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#MemberMonday: A Blast from Sertoma Past

By Brandi McGrath Kong, Director of Member Services & Conferences

It’s always important to look back at the history of an organization to understand where it has come from and the changes and progress that have been made since. It is in this spirit that I share this fun look back at Sertoma history:

100 Years Ago…
In 1923, Sertoma (then still known as the Co-Operative Club) first welcomed women to the organization in the form of a wives’ auxiliary. The first chapter of the Co-Operettes was started in Manhattan, KS, and called themselves the “Co-Op Lassies.”

80 Years Ago…
The Co-Operative Clubs International and National Monarchs Clubs were merged during an event known at the time as “The Wedding.” The merger officially took effect on September 1, 1943.

60 Years Ago…
Hearing health became the official national mission focus of Sertoma in 1963, which affected 24 million Americans at the time of its selection. Sixty years later, hearing and speech disorders now impact over 50 million individuals in the U.S. alone. 

That same year, Dallas Police Detective L.C. Graves, a past president of the club in Dallas, was handcuffed to Lee Harvey Oswald when Jack Ruby shot and killed Oswald on November 24, 1963.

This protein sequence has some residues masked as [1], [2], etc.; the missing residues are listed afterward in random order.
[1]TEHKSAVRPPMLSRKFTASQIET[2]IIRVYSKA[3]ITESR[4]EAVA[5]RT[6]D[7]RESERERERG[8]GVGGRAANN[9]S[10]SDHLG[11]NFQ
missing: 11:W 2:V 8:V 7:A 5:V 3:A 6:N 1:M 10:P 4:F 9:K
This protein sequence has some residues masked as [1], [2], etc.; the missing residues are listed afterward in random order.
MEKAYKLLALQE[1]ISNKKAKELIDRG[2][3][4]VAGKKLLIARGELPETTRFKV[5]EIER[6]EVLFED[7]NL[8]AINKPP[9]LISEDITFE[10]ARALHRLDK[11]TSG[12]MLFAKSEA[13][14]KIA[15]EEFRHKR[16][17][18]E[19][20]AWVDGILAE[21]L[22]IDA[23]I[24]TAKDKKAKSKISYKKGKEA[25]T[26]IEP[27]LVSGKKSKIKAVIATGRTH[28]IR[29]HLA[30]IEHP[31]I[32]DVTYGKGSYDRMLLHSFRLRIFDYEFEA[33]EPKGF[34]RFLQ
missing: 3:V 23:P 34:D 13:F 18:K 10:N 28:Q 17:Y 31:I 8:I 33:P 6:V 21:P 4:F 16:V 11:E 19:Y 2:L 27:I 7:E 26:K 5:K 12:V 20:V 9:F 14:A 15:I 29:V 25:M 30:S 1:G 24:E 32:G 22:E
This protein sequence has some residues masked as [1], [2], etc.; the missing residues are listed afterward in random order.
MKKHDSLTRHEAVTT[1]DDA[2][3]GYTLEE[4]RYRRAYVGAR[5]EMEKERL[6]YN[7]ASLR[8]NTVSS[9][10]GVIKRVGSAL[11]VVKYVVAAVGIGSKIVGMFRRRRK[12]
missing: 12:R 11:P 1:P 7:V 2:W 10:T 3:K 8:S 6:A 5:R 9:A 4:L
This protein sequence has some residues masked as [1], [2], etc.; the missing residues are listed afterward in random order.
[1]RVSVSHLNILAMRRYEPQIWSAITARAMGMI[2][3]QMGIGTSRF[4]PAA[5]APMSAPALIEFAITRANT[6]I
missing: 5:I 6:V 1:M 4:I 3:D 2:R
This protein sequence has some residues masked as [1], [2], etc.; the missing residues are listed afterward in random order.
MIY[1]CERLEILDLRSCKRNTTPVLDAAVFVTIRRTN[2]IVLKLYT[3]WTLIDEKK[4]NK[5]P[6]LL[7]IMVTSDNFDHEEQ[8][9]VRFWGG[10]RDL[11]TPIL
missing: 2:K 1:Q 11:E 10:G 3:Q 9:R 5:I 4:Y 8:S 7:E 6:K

40 Years Ago…
Sertoma took the national stage when President Ronald Reagan recognized actor Keenan Wynn for his work on the organization’s hearing health programs. Reagan would go on to award Sertoma with the Presidential Private Sector Initiative Commendation Certification for outstanding civic responsibility the next year.

30 Years Ago…
In 1992-1993, Sertoma established its scholarship program. Communicative Disorders Scholarships and Hard of Hearing or Deaf Scholarships continue to provide $1,000 in financial aid to graduate students studying audiology/communicative disorders and hard-of-hearing and deaf undergraduates respectively.

View more notable highlights from our organization’s 111-year past on the Sertoma History page.